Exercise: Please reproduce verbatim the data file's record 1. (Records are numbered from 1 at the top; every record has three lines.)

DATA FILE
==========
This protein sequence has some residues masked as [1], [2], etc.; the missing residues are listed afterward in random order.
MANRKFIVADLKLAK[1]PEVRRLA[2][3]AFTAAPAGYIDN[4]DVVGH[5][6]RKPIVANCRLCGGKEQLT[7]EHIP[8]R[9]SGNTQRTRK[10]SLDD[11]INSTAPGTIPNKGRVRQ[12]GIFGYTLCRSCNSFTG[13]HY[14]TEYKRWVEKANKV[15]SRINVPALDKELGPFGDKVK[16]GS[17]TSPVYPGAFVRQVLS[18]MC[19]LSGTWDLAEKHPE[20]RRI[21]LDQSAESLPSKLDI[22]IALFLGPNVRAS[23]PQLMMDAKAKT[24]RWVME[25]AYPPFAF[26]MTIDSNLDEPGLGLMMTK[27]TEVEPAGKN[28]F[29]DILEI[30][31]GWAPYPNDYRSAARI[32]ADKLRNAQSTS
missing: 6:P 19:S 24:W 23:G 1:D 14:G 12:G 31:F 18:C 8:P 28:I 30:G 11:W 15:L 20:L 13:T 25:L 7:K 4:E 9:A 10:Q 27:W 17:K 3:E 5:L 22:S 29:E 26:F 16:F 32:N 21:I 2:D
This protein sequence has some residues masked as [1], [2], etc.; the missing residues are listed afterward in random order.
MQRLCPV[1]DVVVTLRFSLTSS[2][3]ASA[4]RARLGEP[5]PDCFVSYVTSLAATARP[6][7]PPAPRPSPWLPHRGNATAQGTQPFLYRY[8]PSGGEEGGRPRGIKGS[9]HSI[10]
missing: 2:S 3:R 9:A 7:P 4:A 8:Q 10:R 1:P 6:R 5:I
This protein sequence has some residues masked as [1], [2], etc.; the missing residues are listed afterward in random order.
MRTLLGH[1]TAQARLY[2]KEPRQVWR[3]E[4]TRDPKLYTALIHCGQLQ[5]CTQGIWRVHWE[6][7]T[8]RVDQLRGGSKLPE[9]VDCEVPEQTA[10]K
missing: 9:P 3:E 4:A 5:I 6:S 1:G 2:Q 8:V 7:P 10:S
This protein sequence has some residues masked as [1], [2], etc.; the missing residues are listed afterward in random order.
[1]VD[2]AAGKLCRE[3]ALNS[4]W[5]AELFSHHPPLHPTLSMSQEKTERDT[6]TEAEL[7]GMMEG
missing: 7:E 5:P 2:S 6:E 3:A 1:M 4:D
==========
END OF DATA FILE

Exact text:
This protein sequence has some residues masked as [1], [2], etc.; the missing residues are listed afterward in random order.
MANRKFIVADLKLAK[1]PEVRRLA[2][3]AFTAAPAGYIDN[4]DVVGH[5][6]RKPIVANCRLCGGKEQLT[7]EHIP[8]R[9]SGNTQRTRK[10]SLDD[11]INSTAPGTIPNKGRVRQ[12]GIFGYTLCRSCNSFTG[13]HY[14]TEYKRWVEKANKV[15]SRINVPALDKELGPFGDKVK[16]GS[17]TSPVYPGAFVRQVLS[18]MC[19]LSGTWDLAEKHPE[20]RRI[21]LDQSAESLPSKLDI[22]IALFLGPNVRAS[23]PQLMMDAKAKT[24]RWVME[25]AYPPFAF[26]MTIDSNLDEPGLGLMMTK[27]TEVEPAGKN[28]F[29]DILEI[30][31]GWAPYPNDYRSAARI[32]ADKLRNAQSTS
missing: 6:P 19:S 24:W 23:G 1:D 14:G 12:G 31:F 18:C 8:P 28:I 30:G 11:W 15:L 20:L 13:T 25:L 7:K 4:E 9:A 10:Q 27:W 17:K 3:E 5:L 22:S 29:E 26:F 16:F 32:N 21:I 2:D